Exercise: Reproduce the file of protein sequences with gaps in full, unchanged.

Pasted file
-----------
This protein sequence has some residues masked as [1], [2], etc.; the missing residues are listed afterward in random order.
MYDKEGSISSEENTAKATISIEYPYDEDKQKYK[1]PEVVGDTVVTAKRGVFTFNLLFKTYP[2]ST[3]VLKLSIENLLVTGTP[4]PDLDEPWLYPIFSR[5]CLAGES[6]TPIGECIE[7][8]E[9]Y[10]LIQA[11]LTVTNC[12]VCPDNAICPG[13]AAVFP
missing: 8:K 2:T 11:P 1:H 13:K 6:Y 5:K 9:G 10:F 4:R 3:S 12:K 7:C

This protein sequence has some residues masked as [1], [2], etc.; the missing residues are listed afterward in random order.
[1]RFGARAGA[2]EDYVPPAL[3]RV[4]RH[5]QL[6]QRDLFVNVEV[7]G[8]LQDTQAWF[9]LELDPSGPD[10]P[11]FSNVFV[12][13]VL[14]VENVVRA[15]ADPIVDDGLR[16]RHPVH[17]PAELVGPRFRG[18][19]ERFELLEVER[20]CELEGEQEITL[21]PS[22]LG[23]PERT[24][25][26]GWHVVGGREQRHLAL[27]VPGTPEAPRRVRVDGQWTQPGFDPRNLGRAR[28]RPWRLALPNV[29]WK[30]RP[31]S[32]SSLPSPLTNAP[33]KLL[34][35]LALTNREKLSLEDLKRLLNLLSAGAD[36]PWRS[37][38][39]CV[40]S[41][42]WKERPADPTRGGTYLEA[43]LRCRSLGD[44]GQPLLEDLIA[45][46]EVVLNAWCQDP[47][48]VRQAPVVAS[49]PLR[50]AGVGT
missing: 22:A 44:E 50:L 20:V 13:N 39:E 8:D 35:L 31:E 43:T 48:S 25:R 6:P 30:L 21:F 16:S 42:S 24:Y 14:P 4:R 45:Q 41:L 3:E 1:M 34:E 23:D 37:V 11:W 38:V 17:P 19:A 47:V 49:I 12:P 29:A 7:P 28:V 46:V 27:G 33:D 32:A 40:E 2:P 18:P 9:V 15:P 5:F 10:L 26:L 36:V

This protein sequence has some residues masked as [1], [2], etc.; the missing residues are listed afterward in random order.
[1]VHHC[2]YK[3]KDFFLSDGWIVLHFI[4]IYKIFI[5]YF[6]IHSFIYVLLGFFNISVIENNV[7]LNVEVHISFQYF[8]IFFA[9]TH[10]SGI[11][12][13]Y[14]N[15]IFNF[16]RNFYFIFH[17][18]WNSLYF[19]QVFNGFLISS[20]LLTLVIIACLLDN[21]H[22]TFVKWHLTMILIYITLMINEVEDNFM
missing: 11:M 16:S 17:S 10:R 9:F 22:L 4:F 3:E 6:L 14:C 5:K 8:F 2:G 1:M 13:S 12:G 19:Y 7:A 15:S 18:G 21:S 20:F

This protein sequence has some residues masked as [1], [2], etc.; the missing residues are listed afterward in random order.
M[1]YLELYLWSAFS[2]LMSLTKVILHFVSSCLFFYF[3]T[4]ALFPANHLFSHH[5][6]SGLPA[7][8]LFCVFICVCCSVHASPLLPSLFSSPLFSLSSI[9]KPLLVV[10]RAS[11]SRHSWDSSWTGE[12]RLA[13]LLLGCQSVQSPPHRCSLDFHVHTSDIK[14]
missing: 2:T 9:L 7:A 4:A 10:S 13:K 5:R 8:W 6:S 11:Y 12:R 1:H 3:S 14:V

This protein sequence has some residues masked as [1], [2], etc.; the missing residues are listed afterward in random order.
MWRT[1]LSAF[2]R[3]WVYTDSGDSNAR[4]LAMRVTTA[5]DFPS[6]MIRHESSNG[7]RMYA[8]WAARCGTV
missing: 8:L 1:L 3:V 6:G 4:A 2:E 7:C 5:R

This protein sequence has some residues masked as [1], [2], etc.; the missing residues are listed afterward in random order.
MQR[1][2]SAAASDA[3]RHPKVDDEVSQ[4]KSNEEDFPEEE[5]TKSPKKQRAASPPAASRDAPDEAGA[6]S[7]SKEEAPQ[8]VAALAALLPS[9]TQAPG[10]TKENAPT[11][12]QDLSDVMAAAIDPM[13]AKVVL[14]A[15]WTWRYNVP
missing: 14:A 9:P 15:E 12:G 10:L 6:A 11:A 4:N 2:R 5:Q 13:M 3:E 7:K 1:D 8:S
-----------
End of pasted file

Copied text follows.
This protein sequence has some residues masked as [1], [2], etc.; the missing residues are listed afterward in random order.
MYDKEGSISSEENTAKATISIEYPYDEDKQKYK[1]PEVVGDTVVTAKRGVFTFNLLFKTYP[2]ST[3]VLKLSIENLLVTGTP[4]PDLDEPWLYPIFSR[5]CLAGES[6]TPIGECIE[7][8]E[9]Y[10]LIQA[11]LTVTNC[12]VCPDNAICPG[13]AAVFP
missing: 8:K 2:T 11:P 1:H 13:K 6:Y 5:K 9:G 10:F 4:R 3:S 12:K 7:C

This protein sequence has some residues masked as [1], [2], etc.; the missing residues are listed afterward in random order.
[1]RFGARAGA[2]EDYVPPAL[3]RV[4]RH[5]QL[6]QRDLFVNVEV[7]G[8]LQDTQAWF[9]LELDPSGPD[10]P[11]FSNVFV[12][13]VL[14]VENVVRA[15]ADPIVDDGLR[16]RHPVH[17]PAELVGPRFRG[18][19]ERFELLEVER[20]CELEGEQEITL[21]PS[22]LG[23]PERT[24][25][26]GWHVVGGREQRHLAL[27]VPGTPEAPRRVRVDGQWTQPGFDPRNLGRAR[28]RPWRLALPNV[29]WK[30]RP[31]S[32]SSLPSPLTNAP[33]KLL[34][35]LALTNREKLSLEDLKRLLNLLSAGAD[36]PWRS[37][38][39]CV[40]S[41][42]WKERPADPTRGGTYLEA[43]LRCRSLGD[44]GQPLLEDLIA[45][46]EVVLNAWCQDP[47][48]VRQAPVVAS[49]PLR[50]AGVGT
missing: 22:A 44:E 50:L 20:V 13:N 39:E 8:D 35:L 31:E 43:T 48:S 25:R 6:P 30:L 21:F 16:S 42:S 24:Y 14:P 4:R 45:Q 41:L 3:E 1:M 34:E 23:D 37:V 11:W 38:V 17:P 19:A 47:V 49:I 12:P 29:A 7:P 28:V 46:V 27:G 33:D 32:A 40:E 2:P 18:P 9:V 15:P 5:F 10:L 26:L 36:V

This protein sequence has some residues masked as [1], [2], etc.; the missing residues are listed afterward in random order.
[1]VHHC[2]YK[3]KDFFLSDGWIVLHFI[4]IYKIFI[5]YF[6]IHSFIYVLLGFFNISVIENNV[7]LNVEVHISFQYF[8]IFFA[9]TH[10]SGI[11][12][13]Y[14]N[15]IFNF[16]RNFYFIFH[17][18]WNSLYF[19]QVFNGFLISS[20]LLTLVIIACLLDN[21]H[22]TFVKWHLTMILIYITLMINEVEDNFM
missing: 11:M 16:S 17:S 10:R 9:F 22:L 4:F 3:E 6:L 14:C 5:K 8:F 2:G 1:M 13:S 12:G 19:Y 7:A 15:S 18:G 21:S 20:F

This protein sequence has some residues masked as [1], [2], etc.; the missing residues are listed afterward in random order.
M[1]YLELYLWSAFS[2]LMSLTKVILHFVSSCLFFYF[3]T[4]ALFPANHLFSHH[5][6]SGLPA[7][8]LFCVFICVCCSVHASPLLPSLFSSPLFSLSSI[9]KPLLVV[10]RAS[11]SRHSWDSSWTGE[12]RLA[13]LLLGCQSVQSPPHRCSLDFHVHTSDIK[14]
missing: 2:T 9:L 7:A 4:A 10:S 13:K 5:R 8:W 6:S 11:Y 12:R 1:H 3:S 14:V

This protein sequence has some residues masked as [1], [2], etc.; the missing residues are listed afterward in random order.
MWRT[1]LSAF[2]R[3]WVYTDSGDSNAR[4]LAMRVTTA[5]DFPS[6]MIRHESSNG[7]RMYA[8]WAARCGTV
missing: 8:L 1:L 3:V 6:G 4:A 2:E 7:C 5:R

This protein sequence has some residues masked as [1], [2], etc.; the missing residues are listed afterward in random order.
MQR[1][2]SAAASDA[3]RHPKVDDEVSQ[4]KSNEEDFPEEE[5]TKSPKKQRAASPPAASRDAPDEAGA[6]S[7]SKEEAPQ[8]VAALAALLPS[9]TQAPG[10]TKENAPT[11][12]QDLSDVMAAAIDPM[13]AKVVL[14]A[15]WTWRYNVP
missing: 14:A 9:P 15:E 12:G 10:L 6:A 11:A 4:N 2:R 5:Q 13:M 3:E 7:K 1:D 8:S